Infrastructure-as-a-service (IaaS) server and cloud hosting provider Linode declared its library of guides and tutorials "open source" this week, inviting the community to peruse and contribute to the documentation for deploying cloud applications on the company's open source-friendly platform.
The guides and tutorials, which the company calls the Linode Library, has been around for five years. But they're now available in full on GitHub, where anyone can access and modify them, as well as add new content.
The Tor encryption service is a high-profile bastion of computer security, but the project appears to have been compromised earlier this year. Today, the Tor Project blog announced that an unknown party likely managed to gather information about people who were looking up hidden services — websites that users can operate and visit anonymously, like Silk Road — and could theoretically have compromised other parts of the network.
This is a simple story about a logo design process for an open source project in case it might be informative or entertaining to you.
A little over a month ago, Tomas Redej contacted me to request a logo for DevAssistant. DevAssistant is a UI aimed at making developers’ lives easier by automating a lot of the menial tasks required to start up a software project – setting up the environment, starting services, installing dependencise, etc. His team was gearing up for a new release and really wanted a logo to help publicize the release. They came to me for help as colleagues familiar with some of the logo work I’ve done.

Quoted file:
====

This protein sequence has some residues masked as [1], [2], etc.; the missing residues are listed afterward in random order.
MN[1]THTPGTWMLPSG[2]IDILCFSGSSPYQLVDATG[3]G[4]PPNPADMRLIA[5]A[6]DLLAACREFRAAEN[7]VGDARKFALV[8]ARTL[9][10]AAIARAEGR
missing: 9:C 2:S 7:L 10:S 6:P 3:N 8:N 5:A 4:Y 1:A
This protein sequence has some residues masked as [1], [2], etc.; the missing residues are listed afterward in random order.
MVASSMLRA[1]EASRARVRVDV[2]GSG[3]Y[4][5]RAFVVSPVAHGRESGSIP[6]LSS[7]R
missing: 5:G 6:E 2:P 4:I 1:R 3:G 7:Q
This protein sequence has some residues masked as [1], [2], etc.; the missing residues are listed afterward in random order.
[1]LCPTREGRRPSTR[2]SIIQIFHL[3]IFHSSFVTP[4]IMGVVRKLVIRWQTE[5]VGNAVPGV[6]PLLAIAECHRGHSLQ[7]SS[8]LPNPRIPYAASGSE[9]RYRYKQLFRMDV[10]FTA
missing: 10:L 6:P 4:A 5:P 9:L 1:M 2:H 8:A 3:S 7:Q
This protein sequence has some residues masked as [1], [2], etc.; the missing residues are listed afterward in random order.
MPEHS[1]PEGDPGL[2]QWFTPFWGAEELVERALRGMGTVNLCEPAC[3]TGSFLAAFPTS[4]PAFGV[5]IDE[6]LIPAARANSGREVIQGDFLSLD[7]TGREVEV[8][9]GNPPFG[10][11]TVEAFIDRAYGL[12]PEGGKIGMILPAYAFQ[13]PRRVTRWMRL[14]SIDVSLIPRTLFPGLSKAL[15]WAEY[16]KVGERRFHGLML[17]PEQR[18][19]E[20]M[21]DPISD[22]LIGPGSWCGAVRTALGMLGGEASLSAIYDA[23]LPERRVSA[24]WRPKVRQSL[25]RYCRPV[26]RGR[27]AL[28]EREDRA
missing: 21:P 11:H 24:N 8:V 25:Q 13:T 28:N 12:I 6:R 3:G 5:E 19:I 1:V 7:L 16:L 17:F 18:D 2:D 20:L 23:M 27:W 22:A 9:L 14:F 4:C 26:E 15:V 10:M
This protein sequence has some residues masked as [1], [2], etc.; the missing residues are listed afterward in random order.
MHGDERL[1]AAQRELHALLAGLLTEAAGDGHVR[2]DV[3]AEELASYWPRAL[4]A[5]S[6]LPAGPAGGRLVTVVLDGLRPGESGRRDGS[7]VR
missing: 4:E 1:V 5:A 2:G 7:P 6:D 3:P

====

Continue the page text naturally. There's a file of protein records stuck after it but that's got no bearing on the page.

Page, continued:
Open source SDN controllers enable the testing of applications and the promotion of network virtualization and NFV. Check out five open source SDN controllers to know about.
French cloud service provider Cloudwatt announced that it has deployed open source SDN controller OpenContrail in its OpenStack-based datacentre in a bid to improve network operations and deployment speeds.
GPLv2 is one of the most widely used FOSS licenses, if not the most. It is the license for some of the most important and commercially valuable FOSS projects, including the Linux kernel, whose contributors include such uncomfortable bedfellows as Oracle and Google, Intel and AMD, and Cisco and Huawei. If XimpleWare is right, and a license under GPLv2 offers no protection from the licensor's patents, Linux would be a landmine for these companies, and really for any company with fewer patents than IBM.
Even without an explicit patent grant, lawyers advising businesses on FOSS issues generally agree that GPLv2 protects licensees (at least those in compliance with the license terms) from patent suits by licensors. This is because the law provides for an implied license (or judicial estoppel) where a licensor's conduct leads the licensee to believe it will not be sued, or where fairness otherwise demands that the licensor should be prevented from suing. Because the GPL encourages licensees to copy, modify, and distribute the licensed software—all conduct that would infringe any patents on the software absent a license—licensees can reasonably expect that the software's producers won't sue them for doing those things. (Adam Pugh and Laura A. Majerus of Fenwick & West discuss GPLv2's implied patent license in greater detail in this paper.)